2023 flu season earlier and probably bigger

Dr Sarah Tedjasukmana

writer

Dr Sarah Tedjasukmana

General Practitioner; Co-Director, Sydney Perinatal Doctors

 

Influenza causes up to 3000 Australian deaths and 18000 visits to the GP each year—not to mention the economic burden of days off work – and this year is shaping up to be even busier

We’re likely to have an early onset of the flu season this year, predicts epidemiologist Professor Robert Booy.

“That’s because the Northern Hemisphere season peaked two months early in December instead of February. This means we’ve seen many more cases in January and February with Australians returning from overseas, visiting family and doing business,” he says. “They’re already seeding our community.”

The flu season could also be worse this year because of low vaccine uptake.

“Less than 50% of children under 5 were vaccinated last year so there’s a real challenge to do better this year.”

Booy reminds us that this age group are among those eligible for free influenza vaccination. Influenza vaccines can be co-administered with COVID vaccines and routine childhood vaccines, so presentations for these may be good opportunities to encourage vaccination.

He also mentions low testing rates for influenza last year as a contributing factor to this season.

“So few virus samples were collected… that it’s possible that a threatening virus hasn’t been recognised and included in the vaccine.”

For more than a decade, Professor Booy has been on the Australian Influenza Vaccine Committee, which decides what goes into the vaccines. “Every year we update the flu vaccine to cover the most recent strains that we predict will be a problem,” Booy says.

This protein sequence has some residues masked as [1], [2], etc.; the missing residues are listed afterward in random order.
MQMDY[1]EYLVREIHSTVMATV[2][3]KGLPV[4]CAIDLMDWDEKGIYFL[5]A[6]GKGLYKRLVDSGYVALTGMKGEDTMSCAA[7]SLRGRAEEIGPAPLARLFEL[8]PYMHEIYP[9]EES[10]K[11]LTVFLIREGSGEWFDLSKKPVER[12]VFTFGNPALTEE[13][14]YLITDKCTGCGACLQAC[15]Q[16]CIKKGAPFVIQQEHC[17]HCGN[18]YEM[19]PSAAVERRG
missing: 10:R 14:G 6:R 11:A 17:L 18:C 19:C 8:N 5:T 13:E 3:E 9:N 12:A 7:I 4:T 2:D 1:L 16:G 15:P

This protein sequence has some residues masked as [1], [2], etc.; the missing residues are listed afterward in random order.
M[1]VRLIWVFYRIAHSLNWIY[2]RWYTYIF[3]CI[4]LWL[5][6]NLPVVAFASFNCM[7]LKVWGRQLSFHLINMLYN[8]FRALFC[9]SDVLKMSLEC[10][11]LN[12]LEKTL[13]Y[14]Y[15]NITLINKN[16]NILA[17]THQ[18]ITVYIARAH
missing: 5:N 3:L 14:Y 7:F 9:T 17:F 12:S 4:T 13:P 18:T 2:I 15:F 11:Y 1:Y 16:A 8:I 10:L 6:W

This season the flu vaccines cover two strains of Influenza A and two strains of Influenza B, but “one of the curious things is that one of the B strains is not circulating at all [now] but in case it comes back we cover it,” Professor Booy notes. He says that one of the A strains has been updated.

This year two enhanced vaccines are available for older populations: the higher dose Fluzone and the adjuvanted Fluad Quad. Either of these is appropriate for people 65 years of age and older, and patients should be guided by their clinician when choosing.

Fluzone is also indicated in patients aged 60-64 years, although not free. However, Professor Booy says this is particularly useful for patients in that age group who are “still in the workforce and don’t want to take time off work.”

Professor Booy recommends people “continue to do all the sensible things to protect themselves. This includes vaccination, but also social distancing in crowds and using a mask in indoor public spaces.”

“As the flu is already circulating it would be my suggestion to vaccinate in April rather than wait for May,” Booy advises. Protection is better in the three to four months after the vaccine is received. “A late season booster to those at high risk is not in the routine recommendation, but some clinicians may recommend it,” he says, “Getting protected at a suitable time like April should last for the whole season.”

Professor Robert Booy and Dr Sarah Chu will be speaking at Healthed’s upcoming webcast on 18 April. Register here for more practical tips to prepare for the season.

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Dr Sarah Tedjasukmana

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Dr Sarah Tedjasukmana

General Practitioner; Co-Director, Sydney Perinatal Doctors

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